My Brief Career as a Ghostwriter

Getting to where I am today has been a long and winding road… and it definitely wended through some unexpected territory. I started writing at the ripe-old age of six, in 1989. My first-ever story—titled The Magic Christmas Tree—won a CBC radio contest here in my Canadian homeland and the complete text was read live on the air during the morning drive to about a million people. Hilariously, that probably represents my greatest marketing reach so far. It’s been all downhill from there, folks!

But I kid.

Writing, not surprisingly, does not (yet) pay the bills, which brings me to my day job as a book editor. I got my start when a friend of a friend, who operated a small press, was looking for a contract proof-reader. I thought I was eminently qualified, and it would make for a great book-related part-time gig. A decade later, that gig is now extremely full-time. And not only do I edit books, but I now also edit a newspaper—the perfect encapsulation of how freelance careers constantly evolve and change over time.

For a brief moment in time from 2007–2008, however, I added another line to my résumé: ghostwriter. The combination of my journalism degree, editing, and writing skills made this seem like a perfect fit. In that single experimental year, I wrote a total of three books on contract—one of which was published traditionally, another which was self-published by the author, and a third whose fate remains a frustrating mystery.

The first book I worked on is actually the mysterious one. I was contracted by a publisher to conduct extensive interviews with the author, then fashion that raw material into a 75,000-word memoir—or at least, the first draft. I was hired for nothing beyond that. The project lasted two months, from start to finish, and indeed I wrote a first draft just shy of 75,000 words. That’s the fastest I had ever written, but I was driven to meet the tight deadline. I haven’t read this manuscript since I proofed it, and frankly I’m a bit scared to. The publisher was very pleased with the result, and so was I at the time, but nothing came of the project. While I continued working extensively with that publisher for another year, I never heard back from the author, despite many attempts to reach out—which has always puzzled and frustrated me. I would sure love some closure, but I think it’s unlikely at this point. My strong suspicion is that the author’s relationship with the publisher deteriorated significantly, and the radio silence had nothing to do with me. Anyway, like I said, I haven’t reviewed the manuscript since, but the author’s story was a very dramatic one. It’s too bad nothing came of this. With some additional collaboration and polish, I feel this could have been a phenomenal book.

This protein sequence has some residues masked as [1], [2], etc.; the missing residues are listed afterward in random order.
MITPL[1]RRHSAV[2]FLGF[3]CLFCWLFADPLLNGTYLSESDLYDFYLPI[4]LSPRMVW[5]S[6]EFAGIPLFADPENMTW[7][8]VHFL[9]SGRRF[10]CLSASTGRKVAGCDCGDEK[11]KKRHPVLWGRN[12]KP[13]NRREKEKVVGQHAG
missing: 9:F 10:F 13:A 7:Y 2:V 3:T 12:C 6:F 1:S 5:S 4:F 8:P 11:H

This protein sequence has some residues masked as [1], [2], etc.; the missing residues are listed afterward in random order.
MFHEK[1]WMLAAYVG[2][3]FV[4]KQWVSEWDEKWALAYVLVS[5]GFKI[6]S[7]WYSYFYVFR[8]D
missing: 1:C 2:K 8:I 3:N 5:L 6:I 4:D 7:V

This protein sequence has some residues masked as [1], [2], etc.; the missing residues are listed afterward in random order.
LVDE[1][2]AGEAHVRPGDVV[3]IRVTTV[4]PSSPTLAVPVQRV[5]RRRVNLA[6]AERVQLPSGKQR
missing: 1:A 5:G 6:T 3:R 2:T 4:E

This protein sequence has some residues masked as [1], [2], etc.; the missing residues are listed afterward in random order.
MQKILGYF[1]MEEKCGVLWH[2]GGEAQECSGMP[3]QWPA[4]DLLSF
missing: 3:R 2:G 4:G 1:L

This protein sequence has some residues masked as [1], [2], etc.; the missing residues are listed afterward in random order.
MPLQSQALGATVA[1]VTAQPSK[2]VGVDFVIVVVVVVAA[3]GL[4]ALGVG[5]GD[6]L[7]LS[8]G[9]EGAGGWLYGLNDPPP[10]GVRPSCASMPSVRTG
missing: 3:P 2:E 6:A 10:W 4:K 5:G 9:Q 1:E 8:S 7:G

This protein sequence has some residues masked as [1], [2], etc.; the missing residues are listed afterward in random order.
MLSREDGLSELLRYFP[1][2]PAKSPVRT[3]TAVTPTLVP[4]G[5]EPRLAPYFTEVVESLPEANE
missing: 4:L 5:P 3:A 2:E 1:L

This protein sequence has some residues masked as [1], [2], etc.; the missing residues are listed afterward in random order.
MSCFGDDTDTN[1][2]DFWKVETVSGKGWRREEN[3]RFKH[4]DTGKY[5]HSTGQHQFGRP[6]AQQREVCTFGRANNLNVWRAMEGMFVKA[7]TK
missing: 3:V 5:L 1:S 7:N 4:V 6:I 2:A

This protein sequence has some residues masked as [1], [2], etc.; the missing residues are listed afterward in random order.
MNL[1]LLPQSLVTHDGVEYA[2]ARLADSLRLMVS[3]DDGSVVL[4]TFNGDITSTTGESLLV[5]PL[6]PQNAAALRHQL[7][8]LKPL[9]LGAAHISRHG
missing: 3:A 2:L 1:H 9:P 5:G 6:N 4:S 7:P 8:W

The second ghostwriting project came along about six months later, through that same publisher. In this case, I was working with two authors—a brother and a sister—on a memoir with dual narratives. Just like the last one, it was a hugely dramatic story and I was excited to be a part of it. This book proceeded similarly, and in a comparable timeframe, but the manuscript was only half as long. It was a very challenging memoir full of child neglect and intense abuse—physical, sexual, and emotional. This was a rollercoaster. The final, edited manuscript ended up just shy of 40,000 words and was duly published. This one I have read since, and I remain proud of it. I also have a great relationship to this day with one of the two authors, and it has since led to a number of great professional opportunities—one of which, in a really roundabout way, was attending the first Superstars Writing Seminar in Pasadena. Overall, a challenging but satisfying experience.

I performed many other editing projects for that publisher, but no further ghostwriting opportunities came up in the months that followed. We amicably parted ways a short time later.

Around this time, a close friend of mine hired me to help him write a book, and this is the one that ended up being self-published. I worked closely for several months with him and his wife, producing a great, short manuscript of about 30,000 words that carried a lot of punch. It was based on the author’s messy divorce and subsequent relationship woes. Instead of being a full ghostwrite, this was more of a collaboration, with the author and his wife contributing about half of the material. I then edited all that and grafted it into the larger manuscript I’d been working on. In fact, I believe this book ended up winning an award or two. I still have copies of this book kicking around my house, and I’m quite fond of it. The authors continue to be among my most cherished friends.

Even though I ended up not pursuing a ghostwriting career, my experiences were largely positive. The only reason I didn’t continue is because I decided not to market myself; starting in 2008, I took on a huge glut of very profitable editing work that took priority, and I haven’t had occasion to look back. I don’t regret leaving ghostwriting behind, but I also can’t say with any certainty that I won’t try it again someday. I can honestly say that it was intensely challenging and enjoyable. I grew by leaps and bounds that year, producing my best writing output before or since.

Evan BraunEvan Braun is an author and editor who has been writing books for more than ten years. He is the author of The Watchers Chronicle, whose third volume, The Law of Radiance, was released earlier this year. In addition to specializing in both hard and soft science fiction, he is the managing editor of The Niverville Citizen. He lives in Niverville, Manitoba.

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